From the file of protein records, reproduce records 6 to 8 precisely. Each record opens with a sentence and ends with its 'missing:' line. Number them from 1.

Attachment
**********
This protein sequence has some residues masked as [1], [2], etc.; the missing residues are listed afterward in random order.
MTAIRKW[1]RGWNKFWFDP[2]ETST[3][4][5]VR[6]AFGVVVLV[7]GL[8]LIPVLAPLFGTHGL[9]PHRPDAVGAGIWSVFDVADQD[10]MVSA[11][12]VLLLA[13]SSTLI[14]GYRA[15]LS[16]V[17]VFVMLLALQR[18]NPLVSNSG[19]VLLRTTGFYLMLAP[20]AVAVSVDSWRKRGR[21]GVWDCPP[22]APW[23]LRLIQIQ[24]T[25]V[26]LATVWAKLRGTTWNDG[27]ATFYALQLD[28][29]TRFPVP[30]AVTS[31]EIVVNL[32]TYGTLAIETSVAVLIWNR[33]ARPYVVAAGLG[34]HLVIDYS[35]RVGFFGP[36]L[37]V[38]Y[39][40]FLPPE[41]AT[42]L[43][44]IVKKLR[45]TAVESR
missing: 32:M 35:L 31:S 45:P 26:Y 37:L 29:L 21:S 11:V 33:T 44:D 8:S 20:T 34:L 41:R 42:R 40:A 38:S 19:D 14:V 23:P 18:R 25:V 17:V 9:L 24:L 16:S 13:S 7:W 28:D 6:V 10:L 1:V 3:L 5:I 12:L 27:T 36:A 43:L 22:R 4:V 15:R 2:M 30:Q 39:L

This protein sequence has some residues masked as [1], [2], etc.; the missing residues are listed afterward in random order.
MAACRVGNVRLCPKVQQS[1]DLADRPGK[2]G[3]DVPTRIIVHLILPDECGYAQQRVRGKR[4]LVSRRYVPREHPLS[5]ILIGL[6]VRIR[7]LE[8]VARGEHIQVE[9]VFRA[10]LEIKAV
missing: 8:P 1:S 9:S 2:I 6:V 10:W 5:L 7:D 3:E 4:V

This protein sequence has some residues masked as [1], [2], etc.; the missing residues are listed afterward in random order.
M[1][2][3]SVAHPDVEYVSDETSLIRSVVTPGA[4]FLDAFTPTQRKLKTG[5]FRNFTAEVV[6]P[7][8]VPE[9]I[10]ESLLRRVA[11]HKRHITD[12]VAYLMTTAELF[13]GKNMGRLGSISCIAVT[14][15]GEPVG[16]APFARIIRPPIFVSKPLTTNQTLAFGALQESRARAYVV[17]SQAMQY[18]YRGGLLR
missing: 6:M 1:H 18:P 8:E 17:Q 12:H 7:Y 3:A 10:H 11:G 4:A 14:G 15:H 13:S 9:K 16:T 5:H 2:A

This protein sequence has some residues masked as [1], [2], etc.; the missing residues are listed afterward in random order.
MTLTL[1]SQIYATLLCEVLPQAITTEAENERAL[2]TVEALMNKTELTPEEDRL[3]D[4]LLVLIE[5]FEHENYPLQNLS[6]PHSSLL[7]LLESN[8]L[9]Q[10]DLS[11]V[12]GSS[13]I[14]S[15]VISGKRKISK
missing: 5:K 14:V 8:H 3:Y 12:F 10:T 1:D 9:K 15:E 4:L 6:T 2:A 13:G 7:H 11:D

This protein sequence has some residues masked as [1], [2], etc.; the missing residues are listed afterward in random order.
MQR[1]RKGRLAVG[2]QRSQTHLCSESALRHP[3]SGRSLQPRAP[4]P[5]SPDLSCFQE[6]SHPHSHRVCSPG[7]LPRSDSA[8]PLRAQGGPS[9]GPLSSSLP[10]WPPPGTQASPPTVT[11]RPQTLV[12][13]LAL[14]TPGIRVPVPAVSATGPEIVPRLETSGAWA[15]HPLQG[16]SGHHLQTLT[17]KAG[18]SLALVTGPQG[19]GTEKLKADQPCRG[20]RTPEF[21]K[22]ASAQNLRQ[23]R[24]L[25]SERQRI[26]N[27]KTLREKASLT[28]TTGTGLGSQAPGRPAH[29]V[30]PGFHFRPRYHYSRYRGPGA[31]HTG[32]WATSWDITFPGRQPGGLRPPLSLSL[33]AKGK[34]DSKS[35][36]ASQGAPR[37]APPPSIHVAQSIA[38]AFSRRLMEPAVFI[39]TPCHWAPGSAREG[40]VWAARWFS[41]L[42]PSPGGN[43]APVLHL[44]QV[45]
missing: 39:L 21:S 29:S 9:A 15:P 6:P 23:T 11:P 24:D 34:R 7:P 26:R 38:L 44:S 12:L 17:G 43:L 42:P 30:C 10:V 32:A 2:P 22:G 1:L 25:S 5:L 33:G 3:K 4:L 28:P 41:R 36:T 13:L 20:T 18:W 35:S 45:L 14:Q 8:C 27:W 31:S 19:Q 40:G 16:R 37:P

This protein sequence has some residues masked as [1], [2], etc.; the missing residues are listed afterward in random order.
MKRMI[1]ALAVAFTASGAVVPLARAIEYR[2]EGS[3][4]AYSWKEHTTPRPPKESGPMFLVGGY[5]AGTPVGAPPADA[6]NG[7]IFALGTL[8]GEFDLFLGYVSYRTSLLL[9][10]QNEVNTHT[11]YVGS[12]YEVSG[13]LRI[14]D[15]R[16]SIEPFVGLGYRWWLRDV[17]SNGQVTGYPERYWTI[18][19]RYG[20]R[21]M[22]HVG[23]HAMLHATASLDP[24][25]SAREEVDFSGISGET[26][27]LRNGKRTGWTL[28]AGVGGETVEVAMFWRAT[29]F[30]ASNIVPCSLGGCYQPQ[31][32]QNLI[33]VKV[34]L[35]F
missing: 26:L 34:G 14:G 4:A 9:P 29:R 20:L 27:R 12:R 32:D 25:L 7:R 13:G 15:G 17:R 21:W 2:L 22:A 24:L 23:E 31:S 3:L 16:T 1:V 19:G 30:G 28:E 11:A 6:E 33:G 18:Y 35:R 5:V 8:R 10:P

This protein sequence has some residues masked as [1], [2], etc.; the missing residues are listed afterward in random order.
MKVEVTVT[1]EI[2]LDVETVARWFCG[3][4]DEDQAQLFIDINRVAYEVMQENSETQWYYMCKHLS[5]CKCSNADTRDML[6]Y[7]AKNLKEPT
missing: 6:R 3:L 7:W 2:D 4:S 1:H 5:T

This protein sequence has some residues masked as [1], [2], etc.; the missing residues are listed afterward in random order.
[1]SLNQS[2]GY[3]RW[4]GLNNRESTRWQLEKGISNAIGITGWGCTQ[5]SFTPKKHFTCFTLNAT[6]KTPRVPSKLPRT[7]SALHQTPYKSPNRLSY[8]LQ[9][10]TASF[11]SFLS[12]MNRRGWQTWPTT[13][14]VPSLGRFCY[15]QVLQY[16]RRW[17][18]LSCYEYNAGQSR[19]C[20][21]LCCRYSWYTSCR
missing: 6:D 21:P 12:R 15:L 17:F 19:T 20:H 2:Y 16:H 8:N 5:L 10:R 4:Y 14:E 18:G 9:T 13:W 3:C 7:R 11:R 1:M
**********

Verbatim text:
This protein sequence has some residues masked as [1], [2], etc.; the missing residues are listed afterward in random order.
MKRMI[1]ALAVAFTASGAVVPLARAIEYR[2]EGS[3][4]AYSWKEHTTPRPPKESGPMFLVGGY[5]AGTPVGAPPADA[6]NG[7]IFALGTL[8]GEFDLFLGYVSYRTSLLL[9][10]QNEVNTHT[11]YVGS[12]YEVSG[13]LRI[14]D[15]R[16]SIEPFVGLGYRWWLRDV[17]SNGQVTGYPERYWTI[18][19]RYG[20]R[21]M[22]HVG[23]HAMLHATASLDP[24][25]SAREEVDFSGISGET[26][27]LRNGKRTGWTL[28]AGVGGETVEVAMFWRAT[29]F[30]ASNIVPCSLGGCYQPQ[31][32]QNLI[33]VKV[34]L[35]F
missing: 26:L 34:G 14:G 4:A 9:P 29:R 20:L 27:R 12:R 32:D 25:L 7:R 13:G 15:G 17:R 21:W 2:L 22:A 24:L 23:E 31:S 3:L 16:T 1:V 19:G 30:G 28:E 11:A 6:E 33:G 18:Y 35:R 5:V 8:R 10:P

This protein sequence has some residues masked as [1], [2], etc.; the missing residues are listed afterward in random order.
MKVEVTVT[1]EI[2]LDVETVARWFCG[3][4]DEDQAQLFIDINRVAYEVMQENSETQWYYMCKHLS[5]CKCSNADTRDML[6]Y[7]AKNLKEPT
missing: 6:R 3:L 7:W 2:D 4:S 1:H 5:T

This protein sequence has some residues masked as [1], [2], etc.; the missing residues are listed afterward in random order.
[1]SLNQS[2]GY[3]RW[4]GLNNRESTRWQLEKGISNAIGITGWGCTQ[5]SFTPKKHFTCFTLNAT[6]KTPRVPSKLPRT[7]SALHQTPYKSPNRLSY[8]LQ[9][10]TASF[11]SFLS[12]MNRRGWQTWPTT[13][14]VPSLGRFCY[15]QVLQY[16]RRW[17][18]LSCYEYNAGQSR[19]C[20][21]LCCRYSWYTSCR
missing: 6:D 21:P 12:R 15:L 17:F 19:T 20:H 2:Y 16:H 8:N 5:L 10:R 4:Y 14:E 18:G 9:T 13:W 3:C 7:R 11:R 1:M